Grade I listed buildings

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  • York Minster York, England 1220-1472

    The largest cathedral in England, York Minster incorporates all the stages of English Gothic architecture and contains an impressive collection of medieval stained glass - its largest window is the size of a tennis court.

  • Peterborough Cathedral Peterborough, England 1118-1238

    Originally an abbey church, Peterborough Cathedral is a Norman and Gothic building featuring an unusual triple facade, a rare medieval painted ceiling, magnificent fan vaulting, and the tomb of Catherine of Aragon.

  • Roman Baths Bath, England 60-70 CE

    Dedicated to the Celtic-Roman goddess Sulis Minerva, these ancient Roman baths are still fed by a sacred hot spring. The site museum displays excavations and artifacts from the baths and temple.

  • Beverley Minster Beverley, England c. 1225-1420

    Possibly the best Gothic parish church in England, the cathedral-sized Beverley Minster spans the Early English, Decorated and Perpendicular Gothic periods.

  • Townhouses at 18-30 Gay Street Bath, England 1755-60

    This Grade I listed building consists of 13 terrace houses on the east side of Gay Street, stepped downhill, from No. 18 to 30. Built 1755-60 by John Wood the Younger. Jane Austen lived at 25 Gay Street in 1805.

  • Hampton Court Palace London, England 1514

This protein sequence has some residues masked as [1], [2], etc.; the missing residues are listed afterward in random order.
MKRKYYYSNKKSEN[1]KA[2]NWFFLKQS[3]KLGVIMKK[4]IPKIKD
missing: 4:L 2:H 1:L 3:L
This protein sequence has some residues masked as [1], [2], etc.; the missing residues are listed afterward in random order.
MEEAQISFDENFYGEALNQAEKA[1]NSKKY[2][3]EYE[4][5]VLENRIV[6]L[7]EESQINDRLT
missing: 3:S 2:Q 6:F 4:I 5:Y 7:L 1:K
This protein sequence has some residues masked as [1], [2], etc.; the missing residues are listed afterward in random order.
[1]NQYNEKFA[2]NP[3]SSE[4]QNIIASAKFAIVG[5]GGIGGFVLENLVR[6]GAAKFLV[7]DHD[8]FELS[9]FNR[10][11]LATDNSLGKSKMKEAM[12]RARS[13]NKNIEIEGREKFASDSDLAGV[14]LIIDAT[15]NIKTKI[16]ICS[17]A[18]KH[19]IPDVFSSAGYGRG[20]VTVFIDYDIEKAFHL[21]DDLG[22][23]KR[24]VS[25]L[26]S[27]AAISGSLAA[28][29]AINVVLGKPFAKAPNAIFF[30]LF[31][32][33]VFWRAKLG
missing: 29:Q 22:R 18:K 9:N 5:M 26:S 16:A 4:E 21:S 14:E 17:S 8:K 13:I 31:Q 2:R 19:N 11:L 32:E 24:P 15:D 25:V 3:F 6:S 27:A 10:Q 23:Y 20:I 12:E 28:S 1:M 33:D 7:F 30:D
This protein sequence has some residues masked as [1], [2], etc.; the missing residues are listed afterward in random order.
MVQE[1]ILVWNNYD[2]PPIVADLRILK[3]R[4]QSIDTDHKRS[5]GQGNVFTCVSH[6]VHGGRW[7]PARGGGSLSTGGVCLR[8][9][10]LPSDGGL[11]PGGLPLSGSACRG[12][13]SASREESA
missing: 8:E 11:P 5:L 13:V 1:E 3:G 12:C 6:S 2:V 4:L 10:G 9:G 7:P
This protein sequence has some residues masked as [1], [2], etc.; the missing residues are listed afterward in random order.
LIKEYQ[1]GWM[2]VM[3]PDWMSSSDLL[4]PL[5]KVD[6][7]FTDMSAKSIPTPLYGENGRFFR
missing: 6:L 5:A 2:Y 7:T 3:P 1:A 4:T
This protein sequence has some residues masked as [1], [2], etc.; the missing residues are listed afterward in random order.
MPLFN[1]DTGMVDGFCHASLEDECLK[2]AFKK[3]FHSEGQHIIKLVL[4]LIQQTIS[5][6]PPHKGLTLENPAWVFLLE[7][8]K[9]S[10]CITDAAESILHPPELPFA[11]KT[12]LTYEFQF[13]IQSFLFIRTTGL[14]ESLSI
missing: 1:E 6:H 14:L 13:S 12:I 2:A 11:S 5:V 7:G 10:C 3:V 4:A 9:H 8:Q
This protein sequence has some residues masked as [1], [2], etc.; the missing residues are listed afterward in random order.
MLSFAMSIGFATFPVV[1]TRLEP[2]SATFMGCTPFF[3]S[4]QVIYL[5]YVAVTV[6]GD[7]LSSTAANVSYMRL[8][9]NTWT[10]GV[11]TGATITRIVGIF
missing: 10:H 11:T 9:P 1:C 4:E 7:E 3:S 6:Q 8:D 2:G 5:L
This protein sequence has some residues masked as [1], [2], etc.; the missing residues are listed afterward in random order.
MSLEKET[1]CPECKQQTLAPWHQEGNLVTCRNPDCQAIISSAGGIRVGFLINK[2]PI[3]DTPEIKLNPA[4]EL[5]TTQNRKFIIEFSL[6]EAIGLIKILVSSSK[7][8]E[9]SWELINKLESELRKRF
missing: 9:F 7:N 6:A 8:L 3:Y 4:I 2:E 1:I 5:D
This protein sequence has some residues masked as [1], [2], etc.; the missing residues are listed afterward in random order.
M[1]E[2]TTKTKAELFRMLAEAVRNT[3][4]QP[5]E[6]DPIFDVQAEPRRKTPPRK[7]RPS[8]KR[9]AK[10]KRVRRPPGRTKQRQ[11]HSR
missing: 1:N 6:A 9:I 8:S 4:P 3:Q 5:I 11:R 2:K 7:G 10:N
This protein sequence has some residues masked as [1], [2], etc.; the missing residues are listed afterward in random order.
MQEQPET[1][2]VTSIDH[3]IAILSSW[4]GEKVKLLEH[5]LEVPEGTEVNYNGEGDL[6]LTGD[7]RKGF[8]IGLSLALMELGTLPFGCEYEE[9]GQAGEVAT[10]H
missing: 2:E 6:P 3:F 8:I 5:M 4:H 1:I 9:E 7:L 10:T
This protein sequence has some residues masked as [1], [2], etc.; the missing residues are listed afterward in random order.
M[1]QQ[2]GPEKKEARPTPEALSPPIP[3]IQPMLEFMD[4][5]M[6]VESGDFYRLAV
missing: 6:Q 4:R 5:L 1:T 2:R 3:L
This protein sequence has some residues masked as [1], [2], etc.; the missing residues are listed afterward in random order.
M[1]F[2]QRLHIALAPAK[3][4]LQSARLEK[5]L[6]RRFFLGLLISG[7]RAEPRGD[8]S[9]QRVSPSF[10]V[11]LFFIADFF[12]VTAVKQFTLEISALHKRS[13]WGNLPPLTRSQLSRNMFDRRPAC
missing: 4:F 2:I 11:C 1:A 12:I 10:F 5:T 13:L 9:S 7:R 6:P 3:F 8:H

Begun by Cardinal Wolsey in 1514, Hampton Court Palace became the favored residence of King Henry VIII after 1529 and was expanded by Sir Christopher Wren for William III after 1689. It is now a museum owned by Historic Royal Palaces.

  • St George's Hall Liverpool, England 1841-46

    Considered one of the finest examples of Neoclassical architecture in England, St George's Hall was built 1841-56 as a public hall and law court. It still functions as a court, as well as a venue for concerts, exhibitions, and weddings.

  • Warehouses B and C (Royal Albert Dock) Liverpool, England 1841-45

    The brick warehouses on the south and west side of the Royal Albert Dock were designed by J. Hartley and built 1841-45. Designated a Grade I listed building in 1952, they now contain the Tate Liverpool museum, restaurants, and a hotel.

  • Tower Bridge London, England 1886-94

    Completed in 1894, this bascule bridge with an unusual Victorian Gothic design has become a beloved London landmark. Fine views of the River Thames, Tower of London, and the city can be enjoyed from its upper walkways.

  • Roman Catholic Church of St Giles Cheadle, England

    Roman Catholic Church. 1841-6 by A.W.N. Pugin for the Earl of Shrewsbury.

  • St Mary's Church Fairford, England c. 1480

    Fairford Church is an exceptionally harmonious and well-preserved Cotswolds church. Funded by a wool merchant and consecrated in 1497, it boasts the most complete set of medieval stained glass in the UK.

  • Church of Saint Mary Warwick, England

    The Collegiate Church of St Mary in Warwick has a Norman crypt and 14C chancel; the distinctive tower, nave, and transepts were rebuilt in 1697-1704 following a fire, supervised by Sir Christopher Wren. It is a Grade-I listed building.

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